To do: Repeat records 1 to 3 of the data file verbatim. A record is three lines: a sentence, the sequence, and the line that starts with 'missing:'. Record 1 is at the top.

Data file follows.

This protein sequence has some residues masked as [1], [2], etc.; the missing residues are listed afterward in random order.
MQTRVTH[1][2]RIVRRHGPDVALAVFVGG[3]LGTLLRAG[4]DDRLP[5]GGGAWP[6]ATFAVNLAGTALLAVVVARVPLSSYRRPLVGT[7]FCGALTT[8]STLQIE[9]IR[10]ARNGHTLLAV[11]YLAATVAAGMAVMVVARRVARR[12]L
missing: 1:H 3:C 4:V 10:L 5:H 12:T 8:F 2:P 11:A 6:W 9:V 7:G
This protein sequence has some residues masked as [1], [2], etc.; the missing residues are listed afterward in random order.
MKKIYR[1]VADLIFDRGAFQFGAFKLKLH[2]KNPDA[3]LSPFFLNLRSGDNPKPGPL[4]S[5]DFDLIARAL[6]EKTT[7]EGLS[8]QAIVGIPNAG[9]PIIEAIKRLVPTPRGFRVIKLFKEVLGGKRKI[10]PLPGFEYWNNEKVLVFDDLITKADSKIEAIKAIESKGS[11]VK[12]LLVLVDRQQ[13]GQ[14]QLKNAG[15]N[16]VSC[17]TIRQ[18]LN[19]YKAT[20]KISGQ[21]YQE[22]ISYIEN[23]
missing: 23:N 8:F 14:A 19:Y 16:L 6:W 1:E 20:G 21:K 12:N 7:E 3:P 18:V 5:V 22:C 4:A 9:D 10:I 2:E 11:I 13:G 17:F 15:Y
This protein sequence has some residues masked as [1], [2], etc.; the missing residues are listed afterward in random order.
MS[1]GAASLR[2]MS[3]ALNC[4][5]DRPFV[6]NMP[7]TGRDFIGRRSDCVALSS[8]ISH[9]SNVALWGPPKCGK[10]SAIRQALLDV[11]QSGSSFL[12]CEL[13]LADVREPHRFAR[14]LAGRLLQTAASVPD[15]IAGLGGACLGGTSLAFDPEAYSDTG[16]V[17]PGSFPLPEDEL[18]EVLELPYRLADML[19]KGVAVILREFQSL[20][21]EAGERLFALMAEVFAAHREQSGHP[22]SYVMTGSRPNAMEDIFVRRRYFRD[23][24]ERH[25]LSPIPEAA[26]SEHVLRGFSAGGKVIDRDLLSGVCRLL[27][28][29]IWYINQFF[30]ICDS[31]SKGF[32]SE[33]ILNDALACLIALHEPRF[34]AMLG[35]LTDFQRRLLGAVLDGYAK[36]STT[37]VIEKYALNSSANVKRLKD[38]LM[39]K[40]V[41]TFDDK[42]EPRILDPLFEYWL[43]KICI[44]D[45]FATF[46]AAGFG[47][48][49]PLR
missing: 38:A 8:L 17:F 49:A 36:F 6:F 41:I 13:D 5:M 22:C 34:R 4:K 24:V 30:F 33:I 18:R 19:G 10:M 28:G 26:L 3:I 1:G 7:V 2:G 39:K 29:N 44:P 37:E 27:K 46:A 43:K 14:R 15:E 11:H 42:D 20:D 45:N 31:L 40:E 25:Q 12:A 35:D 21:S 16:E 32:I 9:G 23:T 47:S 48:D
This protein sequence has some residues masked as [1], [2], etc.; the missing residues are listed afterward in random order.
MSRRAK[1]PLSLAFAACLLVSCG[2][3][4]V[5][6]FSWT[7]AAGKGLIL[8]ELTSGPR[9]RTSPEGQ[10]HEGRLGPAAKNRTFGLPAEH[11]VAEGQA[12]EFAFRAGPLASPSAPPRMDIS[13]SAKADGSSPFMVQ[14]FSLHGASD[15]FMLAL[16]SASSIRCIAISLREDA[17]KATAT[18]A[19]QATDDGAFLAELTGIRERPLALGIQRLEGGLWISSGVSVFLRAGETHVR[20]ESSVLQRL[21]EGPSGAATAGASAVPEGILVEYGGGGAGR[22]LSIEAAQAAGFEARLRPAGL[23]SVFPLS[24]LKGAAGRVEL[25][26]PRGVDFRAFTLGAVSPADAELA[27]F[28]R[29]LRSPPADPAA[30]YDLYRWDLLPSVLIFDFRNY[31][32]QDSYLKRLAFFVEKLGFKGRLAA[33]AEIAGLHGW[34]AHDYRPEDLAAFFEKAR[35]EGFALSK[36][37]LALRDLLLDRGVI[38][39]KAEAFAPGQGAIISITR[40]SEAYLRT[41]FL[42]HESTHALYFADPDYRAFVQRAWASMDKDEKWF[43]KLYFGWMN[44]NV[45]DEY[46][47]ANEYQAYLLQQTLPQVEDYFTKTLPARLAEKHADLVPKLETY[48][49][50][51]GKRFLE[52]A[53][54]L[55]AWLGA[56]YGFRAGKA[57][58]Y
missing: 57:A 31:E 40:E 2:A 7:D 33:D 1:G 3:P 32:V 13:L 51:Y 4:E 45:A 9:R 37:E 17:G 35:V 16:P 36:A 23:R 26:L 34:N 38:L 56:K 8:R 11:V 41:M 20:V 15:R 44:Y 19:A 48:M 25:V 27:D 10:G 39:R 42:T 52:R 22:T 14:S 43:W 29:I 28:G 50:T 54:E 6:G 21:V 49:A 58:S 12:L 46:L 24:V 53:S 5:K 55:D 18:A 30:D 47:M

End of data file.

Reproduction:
This protein sequence has some residues masked as [1], [2], etc.; the missing residues are listed afterward in random order.
MQTRVTH[1][2]RIVRRHGPDVALAVFVGG[3]LGTLLRAG[4]DDRLP[5]GGGAWP[6]ATFAVNLAGTALLAVVVARVPLSSYRRPLVGT[7]FCGALTT[8]STLQIE[9]IR[10]ARNGHTLLAV[11]YLAATVAAGMAVMVVARRVARR[12]L
missing: 1:H 3:C 4:V 10:L 5:H 12:T 8:F 2:P 11:A 6:W 9:V 7:G
This protein sequence has some residues masked as [1], [2], etc.; the missing residues are listed afterward in random order.
MKKIYR[1]VADLIFDRGAFQFGAFKLKLH[2]KNPDA[3]LSPFFLNLRSGDNPKPGPL[4]S[5]DFDLIARAL[6]EKTT[7]EGLS[8]QAIVGIPNAG[9]PIIEAIKRLVPTPRGFRVIKLFKEVLGGKRKI[10]PLPGFEYWNNEKVLVFDDLITKADSKIEAIKAIESKGS[11]VK[12]LLVLVDRQQ[13]GQ[14]QLKNAG[15]N[16]VSC[17]TIRQ[18]LN[19]YKAT[20]KISGQ[21]YQE[22]ISYIEN[23]
missing: 23:N 8:F 14:A 19:Y 16:L 6:W 1:E 20:G 21:K 12:N 7:E 3:P 18:V 5:V 22:C 4:A 9:D 10:I 2:E 11:I 13:G 17:F 15:Y
This protein sequence has some residues masked as [1], [2], etc.; the missing residues are listed afterward in random order.
MS[1]GAASLR[2]MS[3]ALNC[4][5]DRPFV[6]NMP[7]TGRDFIGRRSDCVALSS[8]ISH[9]SNVALWGPPKCGK[10]SAIRQALLDV[11]QSGSSFL[12]CEL[13]LADVREPHRFAR[14]LAGRLLQTAASVPD[15]IAGLGGACLGGTSLAFDPEAYSDTG[16]V[17]PGSFPLPEDEL[18]EVLELPYRLADML[19]KGVAVILREFQSL[20][21]EAGERLFALMAEVFAAHREQSGHP[22]SYVMTGSRPNAMEDIFVRRRYFRD[23][24]ERH[25]LSPIPEAA[26]SEHVLRGFSAGGKVIDRDLLSGVCRLL[27][28][29]IWYINQFF[30]ICDS[31]SKGF[32]SE[33]ILNDALACLIALHEPRF[34]AMLG[35]LTDFQRRLLGAVLDGYAK[36]STT[37]VIEKYALNSSANVKRLKD[38]LM[39]K[40]V[41]TFDDK[42]EPRILDPLFEYWL[43]KICI[44]D[45]FATF[46]AAGFG[47][48][49]PLR
missing: 38:A 8:L 17:F 49:A 36:F 6:F 41:I 13:D 5:M 22:C 34:R 4:K 24:V 30:F 33:I 18:R 19:G 10:M 28:G 26:L 3:I 1:G 7:V 2:G 39:K 29:N 44:P 37:E 27:K 46:A 43:K 14:R 15:E 11:H 42:D 20:D 45:N 31:L 40:E 25:Q 12:A 35:D 21:S 16:E 32:I 9:G 23:T 47:S 48:D